3. Snape as DADA professor?
This bugs me. Dumbledore knows the job is cursed. He knows Snape will only last a year in the job, perhaps Snape believes this too. Did Dumbledore give Snape the job in the hope of getting him out of the way? Doesn't seem like Dumbledore to me. Perhaps then, Dumbledore knew that Snape would only be teaching one more year at Hogwarts anyway. If Dumbledore and Snape planned his death, then Snape would most definatly have to leave the school after commiting the murder. I wonder what Voldemort thought when he learned of this.

4. The argument between Snape and Dumbledore.
This is crucial, or so it appears anyway. From what we know (JKR wrote it in such a way that it's hard to get any deffinates from it) Snape doesn't want to do whatever he agreed to do anymore. If we assume they are talking about a plan for Snape to kill Dumbledore, well we can see why Snape doesn't want to do it. By killing Dumbledore (on DD's orders) Snape would infact...be on the good side, but no one other then Dumbledore would know. Snape, would be treated the way Sirius was.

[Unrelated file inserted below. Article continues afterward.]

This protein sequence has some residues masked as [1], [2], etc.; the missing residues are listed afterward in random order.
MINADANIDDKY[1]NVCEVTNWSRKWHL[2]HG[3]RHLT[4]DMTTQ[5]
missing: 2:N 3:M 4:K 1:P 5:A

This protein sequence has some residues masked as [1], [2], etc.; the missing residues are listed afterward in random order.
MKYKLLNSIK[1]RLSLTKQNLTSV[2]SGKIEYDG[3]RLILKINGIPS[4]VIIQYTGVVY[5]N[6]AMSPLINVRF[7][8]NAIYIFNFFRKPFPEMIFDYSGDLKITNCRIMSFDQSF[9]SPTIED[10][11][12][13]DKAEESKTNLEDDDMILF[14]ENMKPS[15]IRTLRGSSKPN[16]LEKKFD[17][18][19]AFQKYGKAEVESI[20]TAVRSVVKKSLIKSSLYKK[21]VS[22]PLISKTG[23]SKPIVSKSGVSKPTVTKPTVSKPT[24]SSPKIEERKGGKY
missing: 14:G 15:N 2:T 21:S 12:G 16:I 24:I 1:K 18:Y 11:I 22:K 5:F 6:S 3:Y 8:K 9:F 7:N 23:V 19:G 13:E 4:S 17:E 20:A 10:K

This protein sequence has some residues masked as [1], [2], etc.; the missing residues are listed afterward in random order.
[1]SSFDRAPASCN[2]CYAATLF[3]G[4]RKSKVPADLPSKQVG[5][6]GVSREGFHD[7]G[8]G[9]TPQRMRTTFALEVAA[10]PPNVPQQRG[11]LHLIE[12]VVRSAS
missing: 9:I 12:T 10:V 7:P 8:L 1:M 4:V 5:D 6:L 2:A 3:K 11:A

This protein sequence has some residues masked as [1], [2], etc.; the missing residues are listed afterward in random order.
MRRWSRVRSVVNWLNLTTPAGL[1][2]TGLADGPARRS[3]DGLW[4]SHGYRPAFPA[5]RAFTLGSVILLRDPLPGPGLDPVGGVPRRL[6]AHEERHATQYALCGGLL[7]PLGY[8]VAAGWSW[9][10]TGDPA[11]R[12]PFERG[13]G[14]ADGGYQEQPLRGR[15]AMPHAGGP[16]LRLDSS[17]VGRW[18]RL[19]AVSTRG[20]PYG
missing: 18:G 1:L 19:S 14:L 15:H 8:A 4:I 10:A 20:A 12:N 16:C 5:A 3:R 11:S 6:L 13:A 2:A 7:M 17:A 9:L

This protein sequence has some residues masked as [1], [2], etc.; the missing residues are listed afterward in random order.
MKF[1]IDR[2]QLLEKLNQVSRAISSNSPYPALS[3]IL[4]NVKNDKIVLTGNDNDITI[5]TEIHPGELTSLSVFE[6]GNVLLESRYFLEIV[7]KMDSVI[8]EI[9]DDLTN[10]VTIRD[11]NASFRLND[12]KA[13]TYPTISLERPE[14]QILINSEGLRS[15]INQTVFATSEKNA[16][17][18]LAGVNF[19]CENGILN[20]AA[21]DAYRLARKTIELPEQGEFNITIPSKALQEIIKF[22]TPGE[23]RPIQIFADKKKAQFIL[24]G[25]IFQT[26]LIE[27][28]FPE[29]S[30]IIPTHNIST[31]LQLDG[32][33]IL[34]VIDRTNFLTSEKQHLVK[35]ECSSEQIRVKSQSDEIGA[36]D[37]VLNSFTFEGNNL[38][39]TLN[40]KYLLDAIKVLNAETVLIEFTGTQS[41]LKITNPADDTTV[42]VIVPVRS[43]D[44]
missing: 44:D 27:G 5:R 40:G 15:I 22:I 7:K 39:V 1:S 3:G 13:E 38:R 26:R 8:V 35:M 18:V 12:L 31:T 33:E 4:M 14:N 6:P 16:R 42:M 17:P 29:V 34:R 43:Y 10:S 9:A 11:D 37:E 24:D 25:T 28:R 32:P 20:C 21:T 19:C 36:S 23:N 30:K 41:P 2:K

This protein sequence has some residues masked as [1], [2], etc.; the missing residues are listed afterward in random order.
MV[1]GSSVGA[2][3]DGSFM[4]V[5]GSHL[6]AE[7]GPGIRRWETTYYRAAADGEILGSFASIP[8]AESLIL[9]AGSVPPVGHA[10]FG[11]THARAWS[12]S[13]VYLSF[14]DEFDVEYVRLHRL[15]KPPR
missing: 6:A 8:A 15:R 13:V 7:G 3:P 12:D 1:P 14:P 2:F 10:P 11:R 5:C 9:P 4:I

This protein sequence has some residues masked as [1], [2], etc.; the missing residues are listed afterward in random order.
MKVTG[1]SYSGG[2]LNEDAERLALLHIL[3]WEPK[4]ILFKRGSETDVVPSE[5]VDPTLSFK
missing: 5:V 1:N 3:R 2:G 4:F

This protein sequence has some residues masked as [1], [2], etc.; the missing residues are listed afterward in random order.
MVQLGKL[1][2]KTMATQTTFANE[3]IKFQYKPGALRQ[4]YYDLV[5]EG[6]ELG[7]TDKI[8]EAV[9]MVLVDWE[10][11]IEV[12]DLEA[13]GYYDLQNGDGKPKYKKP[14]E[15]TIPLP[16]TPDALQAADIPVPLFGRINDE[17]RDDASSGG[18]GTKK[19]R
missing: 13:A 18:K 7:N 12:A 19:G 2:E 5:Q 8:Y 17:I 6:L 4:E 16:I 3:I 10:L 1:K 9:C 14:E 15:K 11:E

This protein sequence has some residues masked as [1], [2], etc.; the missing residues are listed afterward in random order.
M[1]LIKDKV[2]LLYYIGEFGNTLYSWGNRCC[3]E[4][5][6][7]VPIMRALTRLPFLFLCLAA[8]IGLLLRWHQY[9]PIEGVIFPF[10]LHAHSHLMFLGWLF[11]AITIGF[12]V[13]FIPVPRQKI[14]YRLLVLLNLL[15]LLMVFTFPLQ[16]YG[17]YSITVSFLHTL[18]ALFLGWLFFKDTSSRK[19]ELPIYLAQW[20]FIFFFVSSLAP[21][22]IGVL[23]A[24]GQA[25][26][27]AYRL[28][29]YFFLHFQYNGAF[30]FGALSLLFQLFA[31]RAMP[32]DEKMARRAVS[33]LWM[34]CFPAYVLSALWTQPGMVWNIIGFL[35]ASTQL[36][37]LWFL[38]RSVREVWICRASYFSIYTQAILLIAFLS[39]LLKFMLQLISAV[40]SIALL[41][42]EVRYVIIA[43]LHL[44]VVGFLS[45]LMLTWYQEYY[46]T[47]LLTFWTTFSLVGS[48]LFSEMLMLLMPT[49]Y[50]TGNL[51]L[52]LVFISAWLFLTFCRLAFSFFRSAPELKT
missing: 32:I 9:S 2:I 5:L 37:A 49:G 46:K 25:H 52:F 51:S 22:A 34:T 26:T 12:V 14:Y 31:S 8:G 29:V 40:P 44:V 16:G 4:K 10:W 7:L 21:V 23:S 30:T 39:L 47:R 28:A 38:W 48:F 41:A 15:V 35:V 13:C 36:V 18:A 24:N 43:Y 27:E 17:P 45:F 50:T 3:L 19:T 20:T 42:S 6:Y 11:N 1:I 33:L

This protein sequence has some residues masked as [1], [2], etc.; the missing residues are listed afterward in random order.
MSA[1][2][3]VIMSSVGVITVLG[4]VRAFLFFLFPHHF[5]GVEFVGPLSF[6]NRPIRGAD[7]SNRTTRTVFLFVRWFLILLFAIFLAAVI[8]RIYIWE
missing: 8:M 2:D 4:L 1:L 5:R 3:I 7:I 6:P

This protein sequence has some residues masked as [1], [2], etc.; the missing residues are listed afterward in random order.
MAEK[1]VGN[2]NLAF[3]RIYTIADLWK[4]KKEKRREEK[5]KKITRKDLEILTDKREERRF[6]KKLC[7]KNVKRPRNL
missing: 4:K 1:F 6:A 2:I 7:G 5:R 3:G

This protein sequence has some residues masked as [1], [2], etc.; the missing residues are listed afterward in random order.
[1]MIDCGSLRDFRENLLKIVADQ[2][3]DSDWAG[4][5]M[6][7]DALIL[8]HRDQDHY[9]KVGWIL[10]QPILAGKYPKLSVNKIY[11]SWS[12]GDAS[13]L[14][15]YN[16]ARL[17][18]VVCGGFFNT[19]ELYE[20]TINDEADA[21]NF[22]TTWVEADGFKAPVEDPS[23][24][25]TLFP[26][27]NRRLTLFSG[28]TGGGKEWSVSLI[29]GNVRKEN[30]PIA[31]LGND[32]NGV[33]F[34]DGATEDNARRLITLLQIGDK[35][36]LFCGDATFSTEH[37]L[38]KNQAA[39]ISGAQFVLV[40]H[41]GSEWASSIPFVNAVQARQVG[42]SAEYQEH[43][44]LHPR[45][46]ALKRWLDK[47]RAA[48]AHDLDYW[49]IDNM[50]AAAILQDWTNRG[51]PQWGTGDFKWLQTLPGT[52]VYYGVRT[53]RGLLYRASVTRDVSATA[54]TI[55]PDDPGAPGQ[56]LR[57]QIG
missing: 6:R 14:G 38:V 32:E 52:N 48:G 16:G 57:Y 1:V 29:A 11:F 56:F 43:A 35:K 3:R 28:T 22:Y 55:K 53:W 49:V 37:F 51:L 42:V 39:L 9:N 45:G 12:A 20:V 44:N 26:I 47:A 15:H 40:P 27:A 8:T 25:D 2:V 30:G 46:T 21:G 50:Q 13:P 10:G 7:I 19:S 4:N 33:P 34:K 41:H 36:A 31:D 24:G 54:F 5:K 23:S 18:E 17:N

5. The look of revoltion on Snape's face right before he murdered Dumbledore.
hmmm. Again difficult. Was it revoltion at having to kill Dumbledore, or revoltion for the man himself. The look described is undeniably similar to Harry's look in the previous chapter. But the difference is it specifically mentions that Harry is mad at himself, whereas we are left to guess for Snape

"Hating himself, repulsed by what he was doing, Harry forced the goblet back toward Dumbledore's mouth and tipped it, so that Dumbledore drank the remainder of the potion inside."